Owners of burned-out N.L. fish plant vow to rebuild ‘as quickly as possible’
Fisheries minister says labourers, including 43 who arrived from Thailand, could be added to extra shifts at fish plants in nearby towns
ST. JOHN’S, N.L.—Tina Andrews woke April 12 to the lingering smell of smoke and the knowledge that settled on so many residents of Bay de Verde, N.L.: it wasn’t just a nightmare.
Their sprawling fish plant, an economic engine for the pretty seaside town on Newfoundland’s eastern edge, really was a smouldering ruin after a fierce blaze. Hundreds of vital jobs also went up in those billows of black ash, but owners the Quinlan Brothers offered some much needed reassurance.
“There has been a great loss of physical assets but all of it can be and will be replaced,” the company said in a statement.
“The company is fully insured and it will rebuild at Bay de Verde as quickly as possible.”
It also said it can serve fish harvesters “as normal” with backup plans for processing.
“The company is working ’round the clock to put in place arrangements with other producers to add capacity, increase shifts, etc., that will ensure seafood landed is processed in a timely and high quality manner.”
Andrews lives just two blocks from the fish plant.
“There’s dust and, I guess it’s soot and ash, all over the furniture,” she said of damage left by thick smoke as the fire burned throughout Monday. Still, Andrews feels luckier than most to still have a job as a gas attendant in the nearby town of Old Perlican.
As the investigation into the cause of the fire continues, many of her neighbours have no idea what to do next, she said.
Fisheries Minister Steve Crocker, whose district includes Bay de Verde, knew many of the 700 people who worked in the plant.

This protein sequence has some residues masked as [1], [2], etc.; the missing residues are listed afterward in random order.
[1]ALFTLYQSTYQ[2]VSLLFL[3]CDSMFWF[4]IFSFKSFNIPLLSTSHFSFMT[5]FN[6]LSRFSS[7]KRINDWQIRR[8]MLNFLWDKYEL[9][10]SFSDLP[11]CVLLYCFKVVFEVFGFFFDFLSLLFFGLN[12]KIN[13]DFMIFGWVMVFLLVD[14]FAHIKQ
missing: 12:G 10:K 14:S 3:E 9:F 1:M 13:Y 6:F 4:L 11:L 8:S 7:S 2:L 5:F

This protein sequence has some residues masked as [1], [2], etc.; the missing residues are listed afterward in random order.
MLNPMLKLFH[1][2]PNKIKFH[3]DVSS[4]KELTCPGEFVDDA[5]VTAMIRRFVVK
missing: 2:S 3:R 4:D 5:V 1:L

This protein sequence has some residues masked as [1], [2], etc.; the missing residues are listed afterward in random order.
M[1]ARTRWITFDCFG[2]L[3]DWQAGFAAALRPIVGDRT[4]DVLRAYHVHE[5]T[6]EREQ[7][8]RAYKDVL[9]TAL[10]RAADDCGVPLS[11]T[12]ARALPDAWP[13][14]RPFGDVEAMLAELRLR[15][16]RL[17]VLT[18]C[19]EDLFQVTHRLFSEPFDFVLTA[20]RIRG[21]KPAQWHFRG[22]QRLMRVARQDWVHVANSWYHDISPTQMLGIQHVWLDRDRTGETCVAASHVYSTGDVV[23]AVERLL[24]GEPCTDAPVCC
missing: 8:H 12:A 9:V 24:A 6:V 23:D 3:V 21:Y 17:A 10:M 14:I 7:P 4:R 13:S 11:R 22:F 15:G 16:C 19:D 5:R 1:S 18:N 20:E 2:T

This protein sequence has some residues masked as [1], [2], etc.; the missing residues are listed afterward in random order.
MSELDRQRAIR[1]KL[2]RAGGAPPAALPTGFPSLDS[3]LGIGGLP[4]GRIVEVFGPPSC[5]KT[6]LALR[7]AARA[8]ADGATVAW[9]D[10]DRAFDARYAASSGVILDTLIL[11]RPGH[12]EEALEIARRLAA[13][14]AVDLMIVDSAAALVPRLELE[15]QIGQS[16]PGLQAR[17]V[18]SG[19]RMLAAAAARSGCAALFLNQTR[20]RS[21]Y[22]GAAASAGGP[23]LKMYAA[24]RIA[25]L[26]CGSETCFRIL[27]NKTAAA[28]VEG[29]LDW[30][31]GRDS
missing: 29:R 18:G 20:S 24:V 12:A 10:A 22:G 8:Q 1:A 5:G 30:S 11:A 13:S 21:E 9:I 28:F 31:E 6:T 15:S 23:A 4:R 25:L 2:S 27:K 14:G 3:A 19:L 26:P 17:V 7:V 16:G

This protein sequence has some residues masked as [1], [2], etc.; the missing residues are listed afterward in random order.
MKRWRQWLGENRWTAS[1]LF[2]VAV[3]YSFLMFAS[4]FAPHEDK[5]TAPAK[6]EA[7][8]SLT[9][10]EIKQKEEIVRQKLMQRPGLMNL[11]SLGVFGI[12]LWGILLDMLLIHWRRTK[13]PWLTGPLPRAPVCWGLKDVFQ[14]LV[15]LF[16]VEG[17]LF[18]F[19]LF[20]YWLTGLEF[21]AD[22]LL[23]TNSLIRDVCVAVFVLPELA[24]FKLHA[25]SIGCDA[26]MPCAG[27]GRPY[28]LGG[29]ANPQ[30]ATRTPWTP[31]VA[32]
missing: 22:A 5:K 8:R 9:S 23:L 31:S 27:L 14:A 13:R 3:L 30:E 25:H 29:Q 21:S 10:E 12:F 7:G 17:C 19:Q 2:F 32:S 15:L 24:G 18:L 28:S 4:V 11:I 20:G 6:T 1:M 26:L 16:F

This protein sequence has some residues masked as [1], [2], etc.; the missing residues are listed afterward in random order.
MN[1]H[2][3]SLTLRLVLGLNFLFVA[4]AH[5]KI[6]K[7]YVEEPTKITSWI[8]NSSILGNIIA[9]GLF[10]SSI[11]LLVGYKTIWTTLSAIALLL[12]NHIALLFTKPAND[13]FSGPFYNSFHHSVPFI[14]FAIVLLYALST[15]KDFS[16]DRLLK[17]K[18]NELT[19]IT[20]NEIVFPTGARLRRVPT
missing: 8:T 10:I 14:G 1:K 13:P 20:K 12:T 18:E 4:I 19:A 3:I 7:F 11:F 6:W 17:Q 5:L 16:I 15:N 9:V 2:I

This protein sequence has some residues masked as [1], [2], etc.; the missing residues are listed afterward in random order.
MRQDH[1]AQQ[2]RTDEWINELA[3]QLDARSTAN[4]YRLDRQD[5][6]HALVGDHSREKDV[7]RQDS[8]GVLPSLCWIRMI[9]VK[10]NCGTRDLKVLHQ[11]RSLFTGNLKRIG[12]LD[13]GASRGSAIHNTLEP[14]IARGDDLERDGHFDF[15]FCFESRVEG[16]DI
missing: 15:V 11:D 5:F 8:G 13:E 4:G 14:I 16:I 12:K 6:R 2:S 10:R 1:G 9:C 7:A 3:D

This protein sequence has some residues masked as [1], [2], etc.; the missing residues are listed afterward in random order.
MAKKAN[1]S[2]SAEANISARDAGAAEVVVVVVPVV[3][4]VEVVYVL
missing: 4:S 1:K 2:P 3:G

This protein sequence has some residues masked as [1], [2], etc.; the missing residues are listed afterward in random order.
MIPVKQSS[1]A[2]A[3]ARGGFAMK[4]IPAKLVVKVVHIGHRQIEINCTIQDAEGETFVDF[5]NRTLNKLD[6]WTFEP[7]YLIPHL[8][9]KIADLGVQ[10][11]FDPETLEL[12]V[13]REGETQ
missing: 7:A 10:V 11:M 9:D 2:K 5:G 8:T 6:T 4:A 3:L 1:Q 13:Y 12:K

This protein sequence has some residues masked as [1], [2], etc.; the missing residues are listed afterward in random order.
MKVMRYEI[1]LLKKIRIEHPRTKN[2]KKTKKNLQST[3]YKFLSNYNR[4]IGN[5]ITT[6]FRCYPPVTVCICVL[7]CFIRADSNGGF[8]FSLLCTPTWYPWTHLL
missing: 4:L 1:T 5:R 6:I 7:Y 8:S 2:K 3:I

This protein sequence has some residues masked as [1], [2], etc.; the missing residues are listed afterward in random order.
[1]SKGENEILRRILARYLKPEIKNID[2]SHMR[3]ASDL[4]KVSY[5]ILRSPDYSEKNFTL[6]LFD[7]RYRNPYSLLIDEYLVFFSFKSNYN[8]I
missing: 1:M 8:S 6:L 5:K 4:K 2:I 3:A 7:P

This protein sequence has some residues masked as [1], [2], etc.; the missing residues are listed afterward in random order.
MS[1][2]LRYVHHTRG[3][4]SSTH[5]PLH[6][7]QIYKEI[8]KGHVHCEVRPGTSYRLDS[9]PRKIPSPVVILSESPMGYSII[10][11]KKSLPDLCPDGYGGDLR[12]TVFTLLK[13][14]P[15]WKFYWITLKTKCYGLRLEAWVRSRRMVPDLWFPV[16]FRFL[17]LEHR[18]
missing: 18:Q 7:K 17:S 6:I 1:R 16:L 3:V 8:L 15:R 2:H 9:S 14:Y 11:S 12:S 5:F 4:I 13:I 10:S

“Any time a tragedy like this happens, it’s awful,” he said in an interview. “But as a province, we’ll rebuild. We’ve seen this in the past.
“I look forward to this being a short interruption.”
Crocker said he’ll work with Quinlan Brothers to help displaced workers and ensure millions of pounds of seafood are processed at other sites. It’s possible labourers affected, including 43 who arrived earlier this month from Thailand, could be added to extra shifts at plants in nearby towns, he added.
Crocker said the plant is the province’s largest snow crab producer and processed about seven million kilograms last year. It was expected to ramp up its annual run starting this month through November.
The fisheries minister is also looking to Ottawa for some help. Many workers are home from Alberta after the oil sector collapse and were counting on income from the plant, along with hours toward employment insurance benefits.
Employment Minister MaryAnn Mihychuk said that Service Canada officials are setting up an office in the region where workers can get advice.
“All of Canada was shocked to see such a horrific fire,” she said in an interview. “It’s going to rock Bay de Verde and the whole region. So we’ll work with the company, we want to be there, we’re there already and we intend to stay and help the folks that lost their jobs for this year.”
Andrews said the brightness in a dark time is how people from the area and far beyond have offered everything from cash donations to spare rooms and sandwiches.
People are also especially grateful to regional firefighters who risked their lives containing a ferocious blaze that could have been much worse, she said.
“What they did, it’s absolutely amazing.”